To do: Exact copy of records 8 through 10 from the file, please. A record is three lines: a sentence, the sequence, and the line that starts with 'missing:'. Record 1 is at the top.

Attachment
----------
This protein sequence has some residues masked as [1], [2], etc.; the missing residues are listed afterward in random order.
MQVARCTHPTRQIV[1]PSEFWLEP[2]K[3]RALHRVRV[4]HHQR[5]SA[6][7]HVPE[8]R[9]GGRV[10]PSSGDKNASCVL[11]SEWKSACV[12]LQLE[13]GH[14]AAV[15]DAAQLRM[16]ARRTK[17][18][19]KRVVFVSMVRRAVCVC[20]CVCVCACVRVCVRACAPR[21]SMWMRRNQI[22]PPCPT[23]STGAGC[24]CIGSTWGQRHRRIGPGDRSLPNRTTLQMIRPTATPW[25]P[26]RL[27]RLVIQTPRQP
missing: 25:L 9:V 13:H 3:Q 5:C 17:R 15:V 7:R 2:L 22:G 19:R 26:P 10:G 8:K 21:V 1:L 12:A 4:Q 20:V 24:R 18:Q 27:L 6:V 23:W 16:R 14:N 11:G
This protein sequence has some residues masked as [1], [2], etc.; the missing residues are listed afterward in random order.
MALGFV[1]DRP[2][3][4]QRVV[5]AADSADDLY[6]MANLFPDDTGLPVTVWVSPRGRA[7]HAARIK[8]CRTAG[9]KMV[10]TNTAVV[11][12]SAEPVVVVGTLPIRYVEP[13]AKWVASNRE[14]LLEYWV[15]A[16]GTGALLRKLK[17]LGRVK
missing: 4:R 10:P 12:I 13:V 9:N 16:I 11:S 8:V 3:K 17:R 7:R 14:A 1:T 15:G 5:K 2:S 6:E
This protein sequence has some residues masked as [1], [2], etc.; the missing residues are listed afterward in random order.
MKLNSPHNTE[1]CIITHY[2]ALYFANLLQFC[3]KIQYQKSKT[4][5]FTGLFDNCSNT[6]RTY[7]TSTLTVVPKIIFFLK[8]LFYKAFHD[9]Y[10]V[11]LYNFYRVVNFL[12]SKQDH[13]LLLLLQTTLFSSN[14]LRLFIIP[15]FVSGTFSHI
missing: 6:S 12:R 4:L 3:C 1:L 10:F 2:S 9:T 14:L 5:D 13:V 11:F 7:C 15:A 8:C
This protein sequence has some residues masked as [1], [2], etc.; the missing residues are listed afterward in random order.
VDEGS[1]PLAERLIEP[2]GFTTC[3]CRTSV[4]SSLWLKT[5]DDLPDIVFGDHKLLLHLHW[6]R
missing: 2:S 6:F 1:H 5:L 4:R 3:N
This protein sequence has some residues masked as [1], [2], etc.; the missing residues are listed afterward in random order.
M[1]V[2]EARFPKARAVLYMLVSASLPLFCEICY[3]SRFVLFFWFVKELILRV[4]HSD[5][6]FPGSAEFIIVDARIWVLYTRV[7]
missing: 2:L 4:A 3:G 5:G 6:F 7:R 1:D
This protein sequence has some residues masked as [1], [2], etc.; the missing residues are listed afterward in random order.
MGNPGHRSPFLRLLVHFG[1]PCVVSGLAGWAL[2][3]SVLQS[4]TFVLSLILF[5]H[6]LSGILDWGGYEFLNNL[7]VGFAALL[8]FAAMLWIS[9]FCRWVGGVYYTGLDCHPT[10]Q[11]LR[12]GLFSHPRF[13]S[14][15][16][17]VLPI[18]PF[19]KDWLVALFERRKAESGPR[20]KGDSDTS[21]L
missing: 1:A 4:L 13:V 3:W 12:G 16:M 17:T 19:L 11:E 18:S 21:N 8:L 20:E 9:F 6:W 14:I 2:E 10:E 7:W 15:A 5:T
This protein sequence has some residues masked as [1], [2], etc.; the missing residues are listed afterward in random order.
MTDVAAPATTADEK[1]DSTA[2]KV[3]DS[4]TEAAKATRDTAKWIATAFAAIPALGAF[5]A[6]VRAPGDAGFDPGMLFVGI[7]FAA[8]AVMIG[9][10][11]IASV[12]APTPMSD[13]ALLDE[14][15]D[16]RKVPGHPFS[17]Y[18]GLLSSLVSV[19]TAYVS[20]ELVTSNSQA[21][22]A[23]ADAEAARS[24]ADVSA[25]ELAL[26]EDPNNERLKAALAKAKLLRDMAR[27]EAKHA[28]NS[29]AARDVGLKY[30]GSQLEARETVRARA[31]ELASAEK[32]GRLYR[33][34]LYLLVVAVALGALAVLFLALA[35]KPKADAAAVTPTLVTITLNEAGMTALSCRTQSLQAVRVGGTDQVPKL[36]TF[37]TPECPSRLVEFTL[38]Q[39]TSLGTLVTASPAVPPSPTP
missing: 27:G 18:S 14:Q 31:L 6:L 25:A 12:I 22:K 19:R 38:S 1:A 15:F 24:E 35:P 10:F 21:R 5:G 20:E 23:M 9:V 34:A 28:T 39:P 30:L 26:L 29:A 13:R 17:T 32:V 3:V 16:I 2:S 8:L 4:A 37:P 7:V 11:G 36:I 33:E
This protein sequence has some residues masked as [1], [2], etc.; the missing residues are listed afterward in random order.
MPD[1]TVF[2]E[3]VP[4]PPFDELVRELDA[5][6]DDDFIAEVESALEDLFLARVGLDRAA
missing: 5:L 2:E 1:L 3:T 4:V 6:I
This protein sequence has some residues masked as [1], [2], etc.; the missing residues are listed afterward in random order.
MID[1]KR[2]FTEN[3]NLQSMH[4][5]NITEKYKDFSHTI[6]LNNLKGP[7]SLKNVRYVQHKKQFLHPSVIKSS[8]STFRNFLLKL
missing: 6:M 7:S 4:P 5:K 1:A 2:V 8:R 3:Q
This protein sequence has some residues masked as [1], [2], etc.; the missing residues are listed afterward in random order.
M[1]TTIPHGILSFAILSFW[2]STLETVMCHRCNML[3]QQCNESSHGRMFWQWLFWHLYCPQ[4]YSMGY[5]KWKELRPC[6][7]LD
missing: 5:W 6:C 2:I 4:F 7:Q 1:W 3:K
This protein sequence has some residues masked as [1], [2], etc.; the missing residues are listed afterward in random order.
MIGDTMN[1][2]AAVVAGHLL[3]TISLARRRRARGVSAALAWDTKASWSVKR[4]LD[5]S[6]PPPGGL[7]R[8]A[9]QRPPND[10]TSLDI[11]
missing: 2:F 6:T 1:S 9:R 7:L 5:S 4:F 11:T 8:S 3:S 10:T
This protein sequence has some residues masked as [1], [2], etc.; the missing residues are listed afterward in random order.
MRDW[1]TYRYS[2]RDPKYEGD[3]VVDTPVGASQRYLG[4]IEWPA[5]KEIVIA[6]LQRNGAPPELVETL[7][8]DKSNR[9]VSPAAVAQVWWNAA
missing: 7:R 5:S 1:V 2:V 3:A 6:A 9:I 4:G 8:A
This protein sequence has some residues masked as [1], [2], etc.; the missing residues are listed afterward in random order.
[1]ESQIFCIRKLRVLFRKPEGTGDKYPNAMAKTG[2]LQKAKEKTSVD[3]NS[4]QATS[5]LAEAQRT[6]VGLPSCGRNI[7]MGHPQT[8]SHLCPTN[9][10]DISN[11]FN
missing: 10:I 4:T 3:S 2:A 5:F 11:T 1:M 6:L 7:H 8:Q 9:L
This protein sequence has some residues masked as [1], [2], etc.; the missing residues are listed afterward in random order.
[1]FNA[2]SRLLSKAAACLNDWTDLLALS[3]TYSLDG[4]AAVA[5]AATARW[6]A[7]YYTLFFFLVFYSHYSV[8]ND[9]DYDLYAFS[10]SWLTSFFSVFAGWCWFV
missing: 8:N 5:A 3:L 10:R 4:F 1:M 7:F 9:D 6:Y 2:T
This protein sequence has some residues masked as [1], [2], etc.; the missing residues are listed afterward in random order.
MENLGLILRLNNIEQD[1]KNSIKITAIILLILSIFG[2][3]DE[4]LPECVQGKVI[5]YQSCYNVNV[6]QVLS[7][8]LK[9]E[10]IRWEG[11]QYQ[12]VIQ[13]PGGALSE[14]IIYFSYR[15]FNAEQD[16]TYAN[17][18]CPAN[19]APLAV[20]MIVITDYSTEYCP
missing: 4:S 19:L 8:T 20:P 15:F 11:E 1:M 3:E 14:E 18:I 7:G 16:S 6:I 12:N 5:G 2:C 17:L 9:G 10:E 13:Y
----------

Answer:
This protein sequence has some residues masked as [1], [2], etc.; the missing residues are listed afterward in random order.
MPD[1]TVF[2]E[3]VP[4]PPFDELVRELDA[5][6]DDDFIAEVESALEDLFLARVGLDRAA
missing: 5:L 2:E 1:L 3:T 4:V 6:I
This protein sequence has some residues masked as [1], [2], etc.; the missing residues are listed afterward in random order.
MID[1]KR[2]FTEN[3]NLQSMH[4][5]NITEKYKDFSHTI[6]LNNLKGP[7]SLKNVRYVQHKKQFLHPSVIKSS[8]STFRNFLLKL
missing: 6:M 7:S 4:P 5:K 1:A 2:V 8:R 3:Q
This protein sequence has some residues masked as [1], [2], etc.; the missing residues are listed afterward in random order.
M[1]TTIPHGILSFAILSFW[2]STLETVMCHRCNML[3]QQCNESSHGRMFWQWLFWHLYCPQ[4]YSMGY[5]KWKELRPC[6][7]LD
missing: 5:W 6:C 2:I 4:F 7:Q 1:W 3:K